The CDC defines close contact as within six feet or less, for 15 minutes or more with someone who tests positive for COVID-19. At gatherings of many kinds, contact tracing is used to trace the people that someone has come into contact with, before they learn that they have tested positive. This allows the people that the sick person came into contact with to be aware of the situation, and to make health-informed choices.
With restrictions across the country in a state of constant flux, not everyone is ready to jump back into meeting in person. While some planners are eager to get back to “normal,” the long-term adjustment to new protocols and potential risks make some hesitant to gather.
While wearing masks and social distancing can help keep attendees safe, intentional design choices—such as including natureinspired elements and materials and plenty of plants—can also help calm attendees.
Take note of these seven pros who are making their mark in the meetings and events industry.
Jolene Ihle, Founder
“I was 10 years old when I received my Muscular Dystrophy Carnival Kit in the mail. The box was filled with cool ideas and colorful materials to support fundraising efforts. I was completely enthralled with the event planning process. … This experience was my jumpstart into events and I was hooked.”
The meetings and events industry’s best, as voted by the readers of Minnesota Meetings + Events magazine, socialized, nibbled on passed appetizers, watched sushi boats ride the luge and sipped signature drinks on April 2 at WINDOWS on Minnesota at the Marquette Hotel. Twenty-two winners and seven Hall of Fame inductees received their awards in front of a crowd of 283 people.
Golf is up there with fishing and snowmobiling as top Minnesotan activities. And it’s no wonder—after six months of being cooped up, there’s nothing like donning our polos, grabbing our clubs and rushing to the green. This love of the game is what makes golf events so enticing, but the large scale of such a tournament can be daunting. There’s the weather, the sponsorships, the banquet, the entertainment and a whole mound of things that haven’t even crossed your mind.
"[Planners and attendees] often refer to us as a hidden gem,” says Julie Johnson Atkinson, senior sales manager of Visit Duluth. But word is getting out about Duluth. Its biggest spectacle, Lake Superior, inspires, relaxes and brings people together, something that the people of Duluth capitalize on. And there’s an undeniable sense of community, especially when it comes to planning a meeting or event. Restaurants, venues, caterers, hotels and planners work together to make it work—whatever it is.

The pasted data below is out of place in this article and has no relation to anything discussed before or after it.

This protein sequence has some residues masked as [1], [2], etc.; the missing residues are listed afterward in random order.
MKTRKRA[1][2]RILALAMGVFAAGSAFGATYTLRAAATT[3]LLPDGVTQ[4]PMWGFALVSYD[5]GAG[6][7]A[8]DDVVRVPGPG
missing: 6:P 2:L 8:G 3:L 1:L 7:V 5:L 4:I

When summer finally comes to our state, it seems all Minnesotans have one common goal: to enjoy the outdoors as much as possible until the weather turns cold. For those in the Twin Cities, taking advantage of those three short months of great weather often means heading up north to a cabin, but there’s another option much closer to home.
Sustainability has shot to the top of many local businesses’ and venues’ priority lists in an effort to not only cut carbon footprints but also costs. And it’s paying off: Industry members, more often than not, are seeking out environmentally friendly meeting and event options. MNM+E caught up with some of Minnesota’s green leaders for the scoop on their practices and advice on how you can take action.
Waste Not, Want Not
Opening a microdistillery in Minnesota used to be a very spendy endeavor—that is, until a provision passed through legislature in 2011 that reduced the license fee from $30,000 to $1,100. Shanelle and Chris Montana took advantage of that provision, and began production in April 2014 and opened Du Nord Craft Spirits last January, the first cocktail room in the Twin Cities. “We had always been lovers of craft and of local products and really anything that ties the farm and the city together,” says Shanelle.
There’s a new patio in town—Salsa a La Salsa in the Uptown neighborhood of Minneapolis opened its doors in January, and the patio will be available as the weather allows (with heater lamps to elongate patio season). The space holds about 150 people and can be rented out privately to groups with different package options for food, depending on the group’s need.